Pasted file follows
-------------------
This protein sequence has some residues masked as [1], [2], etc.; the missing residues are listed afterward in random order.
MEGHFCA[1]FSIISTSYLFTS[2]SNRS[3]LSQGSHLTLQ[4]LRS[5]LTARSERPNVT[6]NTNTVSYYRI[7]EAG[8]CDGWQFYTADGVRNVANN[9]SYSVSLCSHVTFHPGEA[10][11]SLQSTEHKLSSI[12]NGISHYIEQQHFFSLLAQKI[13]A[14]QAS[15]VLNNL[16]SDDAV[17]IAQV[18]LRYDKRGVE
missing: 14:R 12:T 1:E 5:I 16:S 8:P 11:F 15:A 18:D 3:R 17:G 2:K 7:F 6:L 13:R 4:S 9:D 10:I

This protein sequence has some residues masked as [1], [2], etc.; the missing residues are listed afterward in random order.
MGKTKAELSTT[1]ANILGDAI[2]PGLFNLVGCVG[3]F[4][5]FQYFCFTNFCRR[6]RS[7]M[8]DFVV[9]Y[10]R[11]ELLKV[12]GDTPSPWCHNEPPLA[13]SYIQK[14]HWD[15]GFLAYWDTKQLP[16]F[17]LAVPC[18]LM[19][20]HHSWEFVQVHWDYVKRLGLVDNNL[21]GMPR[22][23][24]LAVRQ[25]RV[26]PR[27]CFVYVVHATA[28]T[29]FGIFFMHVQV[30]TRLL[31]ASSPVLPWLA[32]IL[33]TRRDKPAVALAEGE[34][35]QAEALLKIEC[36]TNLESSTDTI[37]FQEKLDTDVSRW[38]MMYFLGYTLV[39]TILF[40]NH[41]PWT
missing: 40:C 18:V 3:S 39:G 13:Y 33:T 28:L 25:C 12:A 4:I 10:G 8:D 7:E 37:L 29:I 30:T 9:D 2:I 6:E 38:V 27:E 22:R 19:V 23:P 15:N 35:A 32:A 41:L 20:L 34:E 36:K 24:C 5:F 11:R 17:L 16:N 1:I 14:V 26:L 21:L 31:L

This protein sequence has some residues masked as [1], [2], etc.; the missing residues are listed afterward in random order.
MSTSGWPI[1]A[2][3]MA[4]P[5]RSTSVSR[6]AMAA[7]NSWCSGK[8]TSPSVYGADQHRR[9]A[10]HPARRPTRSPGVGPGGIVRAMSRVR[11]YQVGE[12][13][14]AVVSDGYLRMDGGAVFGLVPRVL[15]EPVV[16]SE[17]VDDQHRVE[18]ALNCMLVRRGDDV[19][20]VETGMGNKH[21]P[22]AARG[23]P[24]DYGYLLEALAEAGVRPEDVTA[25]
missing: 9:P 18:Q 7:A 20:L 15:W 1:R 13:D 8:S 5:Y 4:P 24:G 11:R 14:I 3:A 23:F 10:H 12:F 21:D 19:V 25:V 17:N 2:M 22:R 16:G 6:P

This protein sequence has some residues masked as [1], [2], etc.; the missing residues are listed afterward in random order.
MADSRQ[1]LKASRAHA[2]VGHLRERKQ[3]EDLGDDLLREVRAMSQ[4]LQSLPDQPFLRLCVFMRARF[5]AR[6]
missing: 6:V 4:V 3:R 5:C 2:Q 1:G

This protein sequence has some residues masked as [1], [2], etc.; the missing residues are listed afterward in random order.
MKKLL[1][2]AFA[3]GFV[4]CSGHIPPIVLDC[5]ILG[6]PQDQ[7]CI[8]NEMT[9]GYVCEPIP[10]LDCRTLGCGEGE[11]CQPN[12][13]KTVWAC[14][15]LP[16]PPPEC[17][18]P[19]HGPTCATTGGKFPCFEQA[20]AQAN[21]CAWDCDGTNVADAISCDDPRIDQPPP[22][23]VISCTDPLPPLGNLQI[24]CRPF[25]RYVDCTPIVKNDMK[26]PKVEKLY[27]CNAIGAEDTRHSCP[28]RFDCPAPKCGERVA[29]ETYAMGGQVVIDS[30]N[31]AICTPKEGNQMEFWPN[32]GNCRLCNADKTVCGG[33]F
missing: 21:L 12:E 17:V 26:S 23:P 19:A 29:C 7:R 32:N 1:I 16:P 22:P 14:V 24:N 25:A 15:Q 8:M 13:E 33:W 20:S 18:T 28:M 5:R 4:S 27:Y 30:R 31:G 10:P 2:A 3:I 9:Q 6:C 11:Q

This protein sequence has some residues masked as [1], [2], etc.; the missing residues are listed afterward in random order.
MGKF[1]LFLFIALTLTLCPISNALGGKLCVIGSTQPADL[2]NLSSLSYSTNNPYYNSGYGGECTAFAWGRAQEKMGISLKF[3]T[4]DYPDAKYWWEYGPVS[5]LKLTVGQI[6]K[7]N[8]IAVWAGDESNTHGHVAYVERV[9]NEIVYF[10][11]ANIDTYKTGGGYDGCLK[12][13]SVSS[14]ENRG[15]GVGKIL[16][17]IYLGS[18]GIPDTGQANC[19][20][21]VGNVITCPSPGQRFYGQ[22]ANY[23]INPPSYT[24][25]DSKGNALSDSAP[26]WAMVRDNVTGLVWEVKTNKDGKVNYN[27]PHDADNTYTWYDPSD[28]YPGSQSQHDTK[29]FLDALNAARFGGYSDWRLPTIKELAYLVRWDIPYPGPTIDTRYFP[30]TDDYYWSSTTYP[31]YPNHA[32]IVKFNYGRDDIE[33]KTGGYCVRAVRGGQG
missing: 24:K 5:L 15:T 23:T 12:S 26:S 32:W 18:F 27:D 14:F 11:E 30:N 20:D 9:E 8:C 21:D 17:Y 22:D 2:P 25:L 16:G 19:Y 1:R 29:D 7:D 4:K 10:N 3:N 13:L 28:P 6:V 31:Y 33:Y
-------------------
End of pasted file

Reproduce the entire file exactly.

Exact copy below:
This protein sequence has some residues masked as [1], [2], etc.; the missing residues are listed afterward in random order.
MEGHFCA[1]FSIISTSYLFTS[2]SNRS[3]LSQGSHLTLQ[4]LRS[5]LTARSERPNVT[6]NTNTVSYYRI[7]EAG[8]CDGWQFYTADGVRNVANN[9]SYSVSLCSHVTFHPGEA[10][11]SLQSTEHKLSSI[12]NGISHYIEQQHFFSLLAQKI[13]A[14]QAS[15]VLNNL[16]SDDAV[17]IAQV[18]LRYDKRGVE
missing: 14:R 12:T 1:E 5:I 16:S 8:P 11:F 15:A 18:D 3:R 17:G 2:K 7:F 6:L 13:R 4:S 9:D 10:I

This protein sequence has some residues masked as [1], [2], etc.; the missing residues are listed afterward in random order.
MGKTKAELSTT[1]ANILGDAI[2]PGLFNLVGCVG[3]F[4][5]FQYFCFTNFCRR[6]RS[7]M[8]DFVV[9]Y[10]R[11]ELLKV[12]GDTPSPWCHNEPPLA[13]SYIQK[14]HWD[15]GFLAYWDTKQLP[16]F[17]LAVPC[18]LM[19][20]HHSWEFVQVHWDYVKRLGLVDNNL[21]GMPR[22][23][24]LAVRQ[25]RV[26]PR[27]CFVYVVHATA[28]T[29]FGIFFMHVQV[30]TRLL[31]ASSPVLPWLA[32]IL[33]TRRDKPAVALAEGE[34][35]QAEALLKIEC[36]TNLESSTDTI[37]FQEKLDTDVSRW[38]MMYFLGYTLV[39]TILF[40]NH[41]PWT
missing: 40:C 18:V 3:S 39:G 13:Y 33:T 28:L 25:C 12:A 4:I 10:G 8:D 7:E 37:L 29:I 30:T 9:D 2:I 6:E 38:V 27:E 22:R 19:V 23:P 15:N 35:A 32:A 41:L 20:L 34:E 36:K 24:C 5:F 11:R 17:L 16:N 1:I 14:V 26:L 21:L 31:L

This protein sequence has some residues masked as [1], [2], etc.; the missing residues are listed afterward in random order.
MSTSGWPI[1]A[2][3]MA[4]P[5]RSTSVSR[6]AMAA[7]NSWCSGK[8]TSPSVYGADQHRR[9]A[10]HPARRPTRSPGVGPGGIVRAMSRVR[11]YQVGE[12][13][14]AVVSDGYLRMDGGAVFGLVPRVL[15]EPVV[16]SE[17]VDDQHRVE[18]ALNCMLVRRGDDV[19][20]VETGMGNKH[21]P[22]AARG[23]P[24]DYGYLLEALAEAGVRPEDVTA[25]
missing: 9:P 18:Q 7:A 20:L 15:W 1:R 13:D 8:S 5:Y 4:P 24:G 11:R 14:I 3:A 23:F 10:H 12:F 21:D 19:V 25:V 17:N 2:M 22:R 16:G 6:P

This protein sequence has some residues masked as [1], [2], etc.; the missing residues are listed afterward in random order.
MADSRQ[1]LKASRAHA[2]VGHLRERKQ[3]EDLGDDLLREVRAMSQ[4]LQSLPDQPFLRLCVFMRARF[5]AR[6]
missing: 6:V 4:V 3:R 5:C 2:Q 1:G

This protein sequence has some residues masked as [1], [2], etc.; the missing residues are listed afterward in random order.
MKKLL[1][2]AFA[3]GFV[4]CSGHIPPIVLDC[5]ILG[6]PQDQ[7]CI[8]NEMT[9]GYVCEPIP[10]LDCRTLGCGEGE[11]CQPN[12][13]KTVWAC[14][15]LP[16]PPPEC[17][18]P[19]HGPTCATTGGKFPCFEQA[20]AQAN[21]CAWDCDGTNVADAISCDDPRIDQPPP[22][23]VISCTDPLPPLGNLQI[24]CRPF[25]RYVDCTPIVKNDMK[26]PKVEKLY[27]CNAIGAEDTRHSCP[28]RFDCPAPKCGERVA[29]ETYAMGGQVVIDS[30]N[31]AICTPKEGNQMEFWPN[32]GNCRLCNADKTVCGG[33]F
missing: 21:L 12:E 17:V 26:S 23:P 19:A 29:C 7:R 32:N 1:I 16:P 22:P 14:V 24:N 25:A 15:Q 8:M 13:E 33:W 20:S 18:T 28:M 5:R 4:S 27:Y 30:R 31:G 10:P 2:A 3:I 9:Q 6:C 11:Q

This protein sequence has some residues masked as [1], [2], etc.; the missing residues are listed afterward in random order.
MGKF[1]LFLFIALTLTLCPISNALGGKLCVIGSTQPADL[2]NLSSLSYSTNNPYYNSGYGGECTAFAWGRAQEKMGISLKF[3]T[4]DYPDAKYWWEYGPVS[5]LKLTVGQI[6]K[7]N[8]IAVWAGDESNTHGHVAYVERV[9]NEIVYF[10][11]ANIDTYKTGGGYDGCLK[12][13]SVSS[14]ENRG[15]GVGKIL[16][17]IYLGS[18]GIPDTGQANC[19][20][21]VGNVITCPSPGQRFYGQ[22]ANY[23]INPPSYT[24][25]DSKGNALSDSAP[26]WAMVRDNVTGLVWEVKTNKDGKVNYN[27]PHDADNTYTWYDPSD[28]YPGSQSQHDTK[29]FLDALNAARFGGYSDWRLPTIKELAYLVRWDIPYPGPTIDTRYFP[30]TDDYYWSSTTYP[31]YPNHA[32]IVKFNYGRDDIE[33]KTGGYCVRAVRGGQG
missing: 24:K 5:L 15:T 23:T 12:S 26:S 32:W 18:F 27:D 14:F 11:E 30:N 20:D 9:E 8:C 21:D 17:Y 22:D 2:P 25:L 16:G 19:Y 1:R 29:D 7:D 4:K 10:N 3:N 13:L 28:P 6:V 31:Y 33:Y